Shanghai/Hong Kong: Agricultural Bank of China’s historic IPO is likely to lag the first-day jump in share price enjoyed by its rivals, as it aims to raise a record $22 billion in markets worried about growth and other equity sales.
A successful debut for China’s third-largest bank by assets would lend support to bank stocks, help stabilise a Shanghai market that has tumbled about 25% this year and bode well for upcoming fundraisings by peers including Industrial & Commercial Bank of China (ICBC) and Bank of China.
“AgBank’s IPO has such far-reaching implications for China in that a successful listing is seen as politically crucial, so a drop is unlikely,” said Fang Jiang, strategist at Founder Securities.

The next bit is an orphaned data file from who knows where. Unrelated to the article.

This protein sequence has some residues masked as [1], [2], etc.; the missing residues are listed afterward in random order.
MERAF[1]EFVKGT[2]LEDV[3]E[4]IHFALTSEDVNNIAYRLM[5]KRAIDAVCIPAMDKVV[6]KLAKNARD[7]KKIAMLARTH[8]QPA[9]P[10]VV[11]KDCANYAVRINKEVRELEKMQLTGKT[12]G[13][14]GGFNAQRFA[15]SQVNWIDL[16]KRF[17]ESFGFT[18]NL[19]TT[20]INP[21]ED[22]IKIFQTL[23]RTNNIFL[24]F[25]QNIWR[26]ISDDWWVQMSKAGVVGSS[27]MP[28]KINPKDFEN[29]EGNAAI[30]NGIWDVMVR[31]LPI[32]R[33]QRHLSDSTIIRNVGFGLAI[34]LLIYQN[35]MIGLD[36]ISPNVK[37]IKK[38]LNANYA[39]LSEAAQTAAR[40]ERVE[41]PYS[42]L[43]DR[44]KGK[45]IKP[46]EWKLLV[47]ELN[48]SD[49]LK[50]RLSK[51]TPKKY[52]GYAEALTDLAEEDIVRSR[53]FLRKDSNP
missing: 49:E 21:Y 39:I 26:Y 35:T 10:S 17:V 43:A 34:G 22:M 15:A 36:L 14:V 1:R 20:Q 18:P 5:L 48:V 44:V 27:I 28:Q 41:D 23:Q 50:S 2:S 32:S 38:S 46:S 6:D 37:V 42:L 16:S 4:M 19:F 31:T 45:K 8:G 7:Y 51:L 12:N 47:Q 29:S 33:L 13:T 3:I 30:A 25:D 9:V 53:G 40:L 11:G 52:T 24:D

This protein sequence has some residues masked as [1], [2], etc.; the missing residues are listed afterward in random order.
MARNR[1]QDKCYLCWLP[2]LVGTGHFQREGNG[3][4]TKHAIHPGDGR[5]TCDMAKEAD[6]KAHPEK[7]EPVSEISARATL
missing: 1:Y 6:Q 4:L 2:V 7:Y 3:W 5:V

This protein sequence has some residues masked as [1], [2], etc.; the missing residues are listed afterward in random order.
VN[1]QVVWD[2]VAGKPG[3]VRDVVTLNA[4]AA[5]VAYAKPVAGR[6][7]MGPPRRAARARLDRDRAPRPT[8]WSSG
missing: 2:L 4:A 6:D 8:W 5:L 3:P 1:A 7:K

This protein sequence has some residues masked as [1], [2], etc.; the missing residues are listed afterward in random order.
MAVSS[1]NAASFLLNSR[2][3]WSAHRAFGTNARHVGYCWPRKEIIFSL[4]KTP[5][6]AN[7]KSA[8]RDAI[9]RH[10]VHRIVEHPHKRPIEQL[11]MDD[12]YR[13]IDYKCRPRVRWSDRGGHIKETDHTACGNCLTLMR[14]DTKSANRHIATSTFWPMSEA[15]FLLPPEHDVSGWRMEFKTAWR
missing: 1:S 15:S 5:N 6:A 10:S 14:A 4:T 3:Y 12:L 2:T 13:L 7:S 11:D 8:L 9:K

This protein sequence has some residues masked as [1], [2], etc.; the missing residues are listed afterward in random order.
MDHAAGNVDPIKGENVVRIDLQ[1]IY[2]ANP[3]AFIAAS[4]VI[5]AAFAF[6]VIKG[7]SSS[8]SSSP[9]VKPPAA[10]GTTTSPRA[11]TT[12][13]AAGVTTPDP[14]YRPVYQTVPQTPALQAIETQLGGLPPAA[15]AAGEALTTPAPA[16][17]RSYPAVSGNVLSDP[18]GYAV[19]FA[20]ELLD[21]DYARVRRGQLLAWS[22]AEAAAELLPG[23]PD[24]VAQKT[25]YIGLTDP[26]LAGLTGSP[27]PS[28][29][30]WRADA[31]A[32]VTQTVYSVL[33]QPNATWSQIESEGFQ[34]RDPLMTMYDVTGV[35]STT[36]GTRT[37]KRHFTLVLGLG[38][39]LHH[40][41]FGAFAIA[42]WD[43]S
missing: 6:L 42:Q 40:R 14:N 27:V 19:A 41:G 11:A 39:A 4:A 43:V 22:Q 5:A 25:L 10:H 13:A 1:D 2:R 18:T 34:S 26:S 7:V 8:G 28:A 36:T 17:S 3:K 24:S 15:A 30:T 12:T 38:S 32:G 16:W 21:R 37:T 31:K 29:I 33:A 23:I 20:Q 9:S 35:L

However, a limited supply of liquidity and generally weak demand for initial public offerings are likely to weigh on AgBank’s debut, making the initial jump that its predecessors enjoyed more difficult to achieve, analysts said.
AgBank’s debut may therefore buck the typical trend, rising less than 5% on the first day, compared with first-day pops of up to one-third for rival Chinese banks.
Drop seen unlikely
AgBank, the last of China’s “big four” state banks to go public, was founded by Mao Zedong in 1951 and now has some 441,000 employees in more than 23,000 branches. Its customer base of about 350 million is larger than the population of the United States.
A drop below AgBank’s IPO price of 2.68 yuan in Shanghai and HK$3.20 in Hong Kong is unlikely as some institutions are expected to help stabilise its price, analysts said.
“If AgBank’s listing is smooth and its shares steadily rise afterwards, that would benefit the whole market as well as other banking stocks,” Wu Songkai, Huatai United Securities analyst, said.